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Analysis

Primary Care Physician Office Visits Drop 18%

By Christopher Cheney  
   November 16, 2018

While primary care physician office visits fell from 2012 to 2016, office visits to nurse practitioners and physician assistants rose.

Office visits to primary care physicians dropped 18% from 2012 and 2016, a Health Care Cost Institute (HCCI) report released this week says.

Primary care practices have been on the frontlines of changes sweeping across the healthcare industry, including the advancement of patient-centered medical homes, consolidation, and integration of primary care and behavioral health.

The decline in primary care physician (PCP) office visits was partially offset by a 129% increase in office visits with nurse practitioners (NPs) and physician assistants (PAs) from 2012 to 2016.

The rise of NP and PA office visits reflects a broader trend toward greater utilization of NPs and PAs in primary care and other healthcare settings. 

The recent decrease in office visits to primary care physicians (PCPs) and increase in NP and PA visits is likely linked to three primary factors, Amanda Frost, PhD, senior researcher at HCCI and lead author of this week's report, told HealthLeaders.

  • First, there has been an expansion in scope of practice laws for NPs and PAs, Frost says. "Scope of practice laws are largely defined by individual states and have changed quite a bit over the last decade. These laws cover things such as whether non-physicians are allowed to prescribe prescriptions, what type of care they can provide, and whether they can practice independently or require physician oversight."
     
  • Second, health plan changes are impacting patients' choice of providers, Frost says. "Benefit design features can influence the choices that patients make about where to seek care. For example, under an HMO model, primary care is emphasized, and patients are often required to seek referrals from their PCP prior to seeing specialists. In contrast, Preferred Provider Organization and Point of Service arrangements often do not require PCP referrals for specialist care."
     
  • Third, physician shortages are driving patients to seek alternatives to PCP caregivers, she says. "Patients may increasingly see nurse practitioners and physician assistants as a substitute for primary care physicians, especially in areas with PCP shortages where scheduling an office visit to a PCP is more difficult."

Key data points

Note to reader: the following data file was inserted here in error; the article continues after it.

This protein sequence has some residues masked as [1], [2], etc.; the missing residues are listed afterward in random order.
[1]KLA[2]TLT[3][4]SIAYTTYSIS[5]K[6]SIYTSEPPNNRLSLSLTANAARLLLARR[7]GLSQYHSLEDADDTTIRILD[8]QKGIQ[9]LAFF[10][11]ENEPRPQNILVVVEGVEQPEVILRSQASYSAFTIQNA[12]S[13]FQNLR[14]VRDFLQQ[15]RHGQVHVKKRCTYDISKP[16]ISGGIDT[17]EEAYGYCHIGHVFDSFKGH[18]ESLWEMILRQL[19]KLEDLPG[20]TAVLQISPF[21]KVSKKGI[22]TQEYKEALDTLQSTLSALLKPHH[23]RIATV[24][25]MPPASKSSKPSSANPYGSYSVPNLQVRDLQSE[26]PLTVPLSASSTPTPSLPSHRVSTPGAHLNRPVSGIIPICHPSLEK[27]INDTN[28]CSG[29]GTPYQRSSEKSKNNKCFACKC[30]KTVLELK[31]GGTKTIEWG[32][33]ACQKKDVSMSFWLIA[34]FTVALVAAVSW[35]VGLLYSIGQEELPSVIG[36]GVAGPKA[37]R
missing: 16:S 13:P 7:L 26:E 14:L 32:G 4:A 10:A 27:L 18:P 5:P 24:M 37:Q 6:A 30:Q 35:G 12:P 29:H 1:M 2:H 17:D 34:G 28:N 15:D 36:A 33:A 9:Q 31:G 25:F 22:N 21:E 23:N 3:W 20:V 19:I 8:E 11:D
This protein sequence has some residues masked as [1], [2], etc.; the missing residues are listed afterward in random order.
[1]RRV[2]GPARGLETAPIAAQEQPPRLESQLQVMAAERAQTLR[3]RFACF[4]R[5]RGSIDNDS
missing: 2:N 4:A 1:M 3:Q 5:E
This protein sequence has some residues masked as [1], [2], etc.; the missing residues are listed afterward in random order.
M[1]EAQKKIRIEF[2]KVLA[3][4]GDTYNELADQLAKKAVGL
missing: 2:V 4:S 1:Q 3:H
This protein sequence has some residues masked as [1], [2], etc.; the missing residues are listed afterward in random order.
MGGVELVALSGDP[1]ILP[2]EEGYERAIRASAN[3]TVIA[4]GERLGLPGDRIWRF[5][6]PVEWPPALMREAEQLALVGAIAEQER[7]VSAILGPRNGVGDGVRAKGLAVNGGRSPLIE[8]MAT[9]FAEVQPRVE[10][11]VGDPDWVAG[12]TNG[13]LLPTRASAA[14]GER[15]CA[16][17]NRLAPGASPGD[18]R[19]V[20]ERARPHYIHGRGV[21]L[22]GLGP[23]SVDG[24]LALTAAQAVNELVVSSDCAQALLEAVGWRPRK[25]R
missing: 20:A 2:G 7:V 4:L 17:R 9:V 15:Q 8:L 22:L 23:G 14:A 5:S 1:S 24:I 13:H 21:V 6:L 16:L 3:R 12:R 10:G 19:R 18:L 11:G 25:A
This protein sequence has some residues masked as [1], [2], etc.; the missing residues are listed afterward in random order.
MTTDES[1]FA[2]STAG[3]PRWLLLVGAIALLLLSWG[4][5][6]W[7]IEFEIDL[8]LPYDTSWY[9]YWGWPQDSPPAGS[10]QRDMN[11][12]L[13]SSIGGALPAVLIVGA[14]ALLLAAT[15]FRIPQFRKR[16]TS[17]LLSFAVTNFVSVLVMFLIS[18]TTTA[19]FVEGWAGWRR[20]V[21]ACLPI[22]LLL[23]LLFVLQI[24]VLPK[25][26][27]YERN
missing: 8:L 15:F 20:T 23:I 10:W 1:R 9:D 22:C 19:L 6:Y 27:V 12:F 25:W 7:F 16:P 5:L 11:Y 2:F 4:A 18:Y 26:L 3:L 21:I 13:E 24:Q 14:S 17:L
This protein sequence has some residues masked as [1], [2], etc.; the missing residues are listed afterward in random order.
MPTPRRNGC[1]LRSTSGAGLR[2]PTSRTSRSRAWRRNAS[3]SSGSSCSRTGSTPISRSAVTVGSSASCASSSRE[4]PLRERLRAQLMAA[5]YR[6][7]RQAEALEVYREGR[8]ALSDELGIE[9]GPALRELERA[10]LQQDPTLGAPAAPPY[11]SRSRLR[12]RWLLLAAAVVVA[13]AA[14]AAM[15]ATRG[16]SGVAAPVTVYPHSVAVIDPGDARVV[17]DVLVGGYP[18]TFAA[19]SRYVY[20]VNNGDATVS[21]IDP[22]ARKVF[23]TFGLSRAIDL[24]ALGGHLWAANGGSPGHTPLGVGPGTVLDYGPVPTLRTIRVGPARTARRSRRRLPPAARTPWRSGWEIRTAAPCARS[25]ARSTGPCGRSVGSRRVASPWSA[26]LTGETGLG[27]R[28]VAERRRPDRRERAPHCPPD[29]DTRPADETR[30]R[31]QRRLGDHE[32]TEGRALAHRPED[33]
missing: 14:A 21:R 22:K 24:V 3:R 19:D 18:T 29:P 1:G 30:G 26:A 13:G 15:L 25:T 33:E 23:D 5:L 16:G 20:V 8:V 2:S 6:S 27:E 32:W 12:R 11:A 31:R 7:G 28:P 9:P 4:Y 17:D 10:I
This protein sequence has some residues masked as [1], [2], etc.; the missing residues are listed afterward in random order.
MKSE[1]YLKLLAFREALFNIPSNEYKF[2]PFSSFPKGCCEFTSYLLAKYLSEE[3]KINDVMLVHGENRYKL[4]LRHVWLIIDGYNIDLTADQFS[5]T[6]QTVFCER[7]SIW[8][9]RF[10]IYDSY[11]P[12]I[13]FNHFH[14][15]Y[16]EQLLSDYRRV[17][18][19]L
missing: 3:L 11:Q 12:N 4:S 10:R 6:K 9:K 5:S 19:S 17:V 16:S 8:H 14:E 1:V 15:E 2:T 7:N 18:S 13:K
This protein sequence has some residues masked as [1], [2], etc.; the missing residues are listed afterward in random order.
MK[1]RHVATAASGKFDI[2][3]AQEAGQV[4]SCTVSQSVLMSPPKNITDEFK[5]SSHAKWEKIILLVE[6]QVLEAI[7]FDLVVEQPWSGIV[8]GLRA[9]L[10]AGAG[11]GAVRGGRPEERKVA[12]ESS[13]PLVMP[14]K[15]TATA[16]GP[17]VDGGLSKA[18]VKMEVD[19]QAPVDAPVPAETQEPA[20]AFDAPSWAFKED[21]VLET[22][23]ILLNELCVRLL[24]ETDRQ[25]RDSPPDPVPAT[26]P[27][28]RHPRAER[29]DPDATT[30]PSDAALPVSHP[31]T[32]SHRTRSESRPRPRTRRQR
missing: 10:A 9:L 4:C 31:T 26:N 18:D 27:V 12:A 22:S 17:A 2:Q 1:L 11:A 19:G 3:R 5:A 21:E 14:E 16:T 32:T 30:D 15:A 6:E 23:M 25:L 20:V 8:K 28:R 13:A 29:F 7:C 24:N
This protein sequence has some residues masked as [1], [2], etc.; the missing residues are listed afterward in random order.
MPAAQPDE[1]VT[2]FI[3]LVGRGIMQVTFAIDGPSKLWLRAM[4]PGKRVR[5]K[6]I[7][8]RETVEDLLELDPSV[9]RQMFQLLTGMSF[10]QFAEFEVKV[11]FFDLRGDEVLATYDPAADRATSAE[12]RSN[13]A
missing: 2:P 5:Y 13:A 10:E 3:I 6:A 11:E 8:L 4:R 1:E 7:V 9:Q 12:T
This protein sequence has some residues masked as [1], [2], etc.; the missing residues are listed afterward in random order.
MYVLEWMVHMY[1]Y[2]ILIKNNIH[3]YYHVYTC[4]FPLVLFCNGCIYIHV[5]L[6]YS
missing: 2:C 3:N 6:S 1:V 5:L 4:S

To the extent that patients are shifting away from PCP office visits to see NPs and PAs, the cost savings is minimal, according to the HCCI report, which is based on employer-sponsored insurance data.

In 2016, the average cost of an office visit to a PCP was $106, and the average cost of an office visit to an NP or a PA was $103, the report says.

The report has several other primary findings:

  • Across all types of providers, there was a 2% overall drop in total office visits
     
  • In 2012, 51% of office visits for patients under age 65 were to PCPs and that figure dropped to 43% in 2016
     
  • The rise in visits to NPs and PAs accounted for only 42% of the drop in PCP visits
     
  • On a state-by-state basis, the decrease in PCP office visits ranged from 6% in Washington, D.C., to 31% in North Dakota
     
  • On a state-by-state basis, increases in NP and PA office visits ranged from 37% in New Mexico to 285% in Massachusetts

Whether it is delivered by PCPs or NPs and PAs, primary care offers a high level of value for patients, the report says.

"Access to PCPs helps keep healthcare costs low, as spending is lower on PCPs than specialists or emergency care. Primary care also helps keep people healthier and out of emergency rooms," the report says.

The role of NPs and PAs in primary care is evolving, the report says.

"Having more NPs and PAs provide primary care may ease potential shortages in PCPs and allow PCPs to focus on more clinically complex primary care. However, the laws governing scope of practice for these non-physician providers vary widely by state. In some states, NPs and PAs have full practice authority, while in others they are restricted from independent practice and require the oversight and billing of a physician."

Christopher Cheney is the senior clinical care​ editor at HealthLeaders.


KEY TAKEAWAYS

The decline in office visits to primary care physicians was only partially offset by a large rise in office visits to nurse practitioners and physician assistants.

An expansion in scope of practice laws for nurse practitioners and physician assistants is one of the likely drivers for decreased primary care physician visits.

For all provider types, there was a 2% decrease in office visits. 


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